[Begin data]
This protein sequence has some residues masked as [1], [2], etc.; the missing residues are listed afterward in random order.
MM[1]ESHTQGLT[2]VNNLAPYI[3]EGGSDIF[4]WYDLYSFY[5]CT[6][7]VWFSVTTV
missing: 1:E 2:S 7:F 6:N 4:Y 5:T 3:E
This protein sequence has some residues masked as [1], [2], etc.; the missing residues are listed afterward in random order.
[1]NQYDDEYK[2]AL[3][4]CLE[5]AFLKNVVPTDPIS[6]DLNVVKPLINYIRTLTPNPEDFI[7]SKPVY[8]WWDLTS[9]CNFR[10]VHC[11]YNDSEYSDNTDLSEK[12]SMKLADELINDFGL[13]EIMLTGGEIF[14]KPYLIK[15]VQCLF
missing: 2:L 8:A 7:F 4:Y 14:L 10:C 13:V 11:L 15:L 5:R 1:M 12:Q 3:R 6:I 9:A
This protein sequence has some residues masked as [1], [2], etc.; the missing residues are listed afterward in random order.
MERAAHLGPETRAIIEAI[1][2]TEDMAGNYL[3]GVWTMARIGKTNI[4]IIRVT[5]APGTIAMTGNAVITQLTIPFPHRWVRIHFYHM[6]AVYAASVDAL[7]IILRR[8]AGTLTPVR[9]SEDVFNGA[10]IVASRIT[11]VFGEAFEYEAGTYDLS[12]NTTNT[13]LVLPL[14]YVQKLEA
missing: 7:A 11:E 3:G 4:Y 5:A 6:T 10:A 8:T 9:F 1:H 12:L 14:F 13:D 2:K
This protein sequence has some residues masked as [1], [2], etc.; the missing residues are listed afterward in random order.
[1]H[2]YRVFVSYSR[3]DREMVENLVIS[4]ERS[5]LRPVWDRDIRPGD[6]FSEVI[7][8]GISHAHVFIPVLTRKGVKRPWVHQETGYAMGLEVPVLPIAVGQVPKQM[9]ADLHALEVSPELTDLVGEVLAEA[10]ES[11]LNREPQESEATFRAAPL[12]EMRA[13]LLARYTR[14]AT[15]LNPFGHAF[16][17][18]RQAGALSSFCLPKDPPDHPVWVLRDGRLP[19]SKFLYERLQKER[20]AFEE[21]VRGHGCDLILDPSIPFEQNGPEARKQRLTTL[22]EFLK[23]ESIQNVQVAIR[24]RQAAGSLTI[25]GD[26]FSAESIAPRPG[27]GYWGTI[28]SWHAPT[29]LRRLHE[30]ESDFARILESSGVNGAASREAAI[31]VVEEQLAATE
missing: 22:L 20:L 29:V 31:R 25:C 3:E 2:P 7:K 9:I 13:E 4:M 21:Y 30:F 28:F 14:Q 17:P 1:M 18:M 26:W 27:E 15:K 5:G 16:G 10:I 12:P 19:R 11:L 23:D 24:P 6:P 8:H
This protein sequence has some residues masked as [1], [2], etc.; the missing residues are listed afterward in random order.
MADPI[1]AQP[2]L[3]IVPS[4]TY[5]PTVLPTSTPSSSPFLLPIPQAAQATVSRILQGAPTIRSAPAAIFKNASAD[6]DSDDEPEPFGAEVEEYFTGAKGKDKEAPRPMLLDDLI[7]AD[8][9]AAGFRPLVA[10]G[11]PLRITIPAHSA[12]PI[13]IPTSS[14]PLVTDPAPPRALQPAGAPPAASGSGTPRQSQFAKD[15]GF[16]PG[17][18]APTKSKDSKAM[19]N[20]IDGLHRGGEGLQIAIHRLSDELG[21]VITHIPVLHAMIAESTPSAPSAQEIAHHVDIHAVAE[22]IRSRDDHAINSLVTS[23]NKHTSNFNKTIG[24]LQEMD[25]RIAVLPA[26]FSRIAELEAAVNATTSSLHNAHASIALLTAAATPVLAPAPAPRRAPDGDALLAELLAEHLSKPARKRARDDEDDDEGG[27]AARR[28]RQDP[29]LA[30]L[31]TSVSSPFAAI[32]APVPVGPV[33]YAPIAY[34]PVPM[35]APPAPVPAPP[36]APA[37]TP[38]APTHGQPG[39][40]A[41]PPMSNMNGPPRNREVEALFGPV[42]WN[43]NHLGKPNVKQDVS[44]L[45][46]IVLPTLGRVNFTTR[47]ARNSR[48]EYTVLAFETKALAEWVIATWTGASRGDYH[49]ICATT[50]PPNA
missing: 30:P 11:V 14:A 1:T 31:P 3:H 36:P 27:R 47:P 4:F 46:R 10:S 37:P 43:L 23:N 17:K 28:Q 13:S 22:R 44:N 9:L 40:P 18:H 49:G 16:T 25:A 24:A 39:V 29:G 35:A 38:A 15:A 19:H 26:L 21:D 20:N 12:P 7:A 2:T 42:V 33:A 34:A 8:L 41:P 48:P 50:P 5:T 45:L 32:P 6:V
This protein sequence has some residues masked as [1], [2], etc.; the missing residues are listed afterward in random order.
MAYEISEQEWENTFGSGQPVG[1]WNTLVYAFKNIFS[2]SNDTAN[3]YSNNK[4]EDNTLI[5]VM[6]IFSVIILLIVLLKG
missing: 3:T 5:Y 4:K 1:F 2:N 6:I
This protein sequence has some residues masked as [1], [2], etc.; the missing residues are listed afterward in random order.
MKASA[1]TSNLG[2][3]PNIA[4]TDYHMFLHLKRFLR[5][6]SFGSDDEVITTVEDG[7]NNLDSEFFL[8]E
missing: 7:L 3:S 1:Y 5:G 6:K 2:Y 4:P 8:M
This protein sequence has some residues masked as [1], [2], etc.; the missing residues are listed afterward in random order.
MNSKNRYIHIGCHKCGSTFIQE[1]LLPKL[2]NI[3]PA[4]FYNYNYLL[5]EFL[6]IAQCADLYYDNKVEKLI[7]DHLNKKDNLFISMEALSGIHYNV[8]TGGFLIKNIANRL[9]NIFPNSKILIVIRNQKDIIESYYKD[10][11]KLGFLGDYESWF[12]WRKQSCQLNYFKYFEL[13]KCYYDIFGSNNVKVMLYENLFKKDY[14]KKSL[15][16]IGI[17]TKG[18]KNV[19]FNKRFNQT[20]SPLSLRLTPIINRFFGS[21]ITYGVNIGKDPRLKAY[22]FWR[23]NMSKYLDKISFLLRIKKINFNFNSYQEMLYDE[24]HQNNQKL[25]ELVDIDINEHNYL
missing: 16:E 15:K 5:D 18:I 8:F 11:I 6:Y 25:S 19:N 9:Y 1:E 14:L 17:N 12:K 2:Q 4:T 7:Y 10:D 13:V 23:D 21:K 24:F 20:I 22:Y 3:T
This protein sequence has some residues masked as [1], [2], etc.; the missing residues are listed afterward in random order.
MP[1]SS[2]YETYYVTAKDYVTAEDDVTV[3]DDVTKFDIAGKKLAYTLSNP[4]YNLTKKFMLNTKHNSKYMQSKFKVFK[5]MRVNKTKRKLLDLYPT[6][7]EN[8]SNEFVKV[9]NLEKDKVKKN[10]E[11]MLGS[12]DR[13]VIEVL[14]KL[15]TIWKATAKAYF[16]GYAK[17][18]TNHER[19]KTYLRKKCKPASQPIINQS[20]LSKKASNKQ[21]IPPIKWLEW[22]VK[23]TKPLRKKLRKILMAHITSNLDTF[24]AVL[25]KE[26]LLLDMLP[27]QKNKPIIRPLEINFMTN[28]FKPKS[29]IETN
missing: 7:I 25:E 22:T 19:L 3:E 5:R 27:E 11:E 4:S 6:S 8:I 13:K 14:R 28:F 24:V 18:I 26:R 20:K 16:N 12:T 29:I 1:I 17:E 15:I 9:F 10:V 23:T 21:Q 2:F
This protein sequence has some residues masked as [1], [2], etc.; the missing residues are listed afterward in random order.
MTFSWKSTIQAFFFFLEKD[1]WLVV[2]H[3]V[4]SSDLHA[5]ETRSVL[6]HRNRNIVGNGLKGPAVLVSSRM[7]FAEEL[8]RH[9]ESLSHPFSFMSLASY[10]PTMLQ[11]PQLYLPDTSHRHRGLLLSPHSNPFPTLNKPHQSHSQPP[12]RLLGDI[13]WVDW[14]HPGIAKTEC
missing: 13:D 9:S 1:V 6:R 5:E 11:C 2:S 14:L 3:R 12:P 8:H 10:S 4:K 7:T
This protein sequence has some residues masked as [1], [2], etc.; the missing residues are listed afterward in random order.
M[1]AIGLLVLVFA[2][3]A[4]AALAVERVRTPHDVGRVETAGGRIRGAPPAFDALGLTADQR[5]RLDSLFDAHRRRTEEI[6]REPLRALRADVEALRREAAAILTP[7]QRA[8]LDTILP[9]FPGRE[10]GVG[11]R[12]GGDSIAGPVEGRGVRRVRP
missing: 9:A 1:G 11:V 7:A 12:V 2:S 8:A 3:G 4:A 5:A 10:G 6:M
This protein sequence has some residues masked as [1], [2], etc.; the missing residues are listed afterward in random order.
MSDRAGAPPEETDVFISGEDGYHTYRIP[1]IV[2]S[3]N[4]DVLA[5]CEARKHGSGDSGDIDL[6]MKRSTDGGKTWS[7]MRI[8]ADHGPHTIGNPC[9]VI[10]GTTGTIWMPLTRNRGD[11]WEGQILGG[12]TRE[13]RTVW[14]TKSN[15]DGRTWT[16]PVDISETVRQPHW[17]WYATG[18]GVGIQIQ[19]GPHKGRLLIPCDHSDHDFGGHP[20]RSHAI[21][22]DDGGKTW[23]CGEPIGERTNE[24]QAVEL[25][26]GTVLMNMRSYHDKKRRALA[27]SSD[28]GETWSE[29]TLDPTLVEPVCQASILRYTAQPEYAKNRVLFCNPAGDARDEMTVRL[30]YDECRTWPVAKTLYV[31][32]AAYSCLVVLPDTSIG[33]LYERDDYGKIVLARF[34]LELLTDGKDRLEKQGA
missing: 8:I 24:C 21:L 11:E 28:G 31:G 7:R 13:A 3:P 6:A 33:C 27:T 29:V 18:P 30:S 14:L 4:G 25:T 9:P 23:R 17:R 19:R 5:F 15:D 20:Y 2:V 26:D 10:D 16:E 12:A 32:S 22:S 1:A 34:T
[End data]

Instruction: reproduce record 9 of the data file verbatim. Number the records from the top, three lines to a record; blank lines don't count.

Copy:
This protein sequence has some residues masked as [1], [2], etc.; the missing residues are listed afterward in random order.
MP[1]SS[2]YETYYVTAKDYVTAEDDVTV[3]DDVTKFDIAGKKLAYTLSNP[4]YNLTKKFMLNTKHNSKYMQSKFKVFK[5]MRVNKTKRKLLDLYPT[6][7]EN[8]SNEFVKV[9]NLEKDKVKKN[10]E[11]MLGS[12]DR[13]VIEVL[14]KL[15]TIWKATAKAYF[16]GYAK[17][18]TNHER[19]KTYLRKKCKPASQPIINQS[20]LSKKASNKQ[21]IPPIKWLEW[22]VK[23]TKPLRKKLRKILMAHITSNLDTF[24]AVL[25]KE[26]LLLDMLP[27]QKNKPIIRPLEINFMTN[28]FKPKS[29]IETN
missing: 7:I 25:E 22:T 19:L 3:E 5:R 27:E 11:E 4:S 6:S 8:I 13:K 14:R 28:F 24:V 18:I 26:R 20:K 16:N 12:T 29:I 1:I 17:E 15:I 9:F 10:V 23:T 21:Q 2:F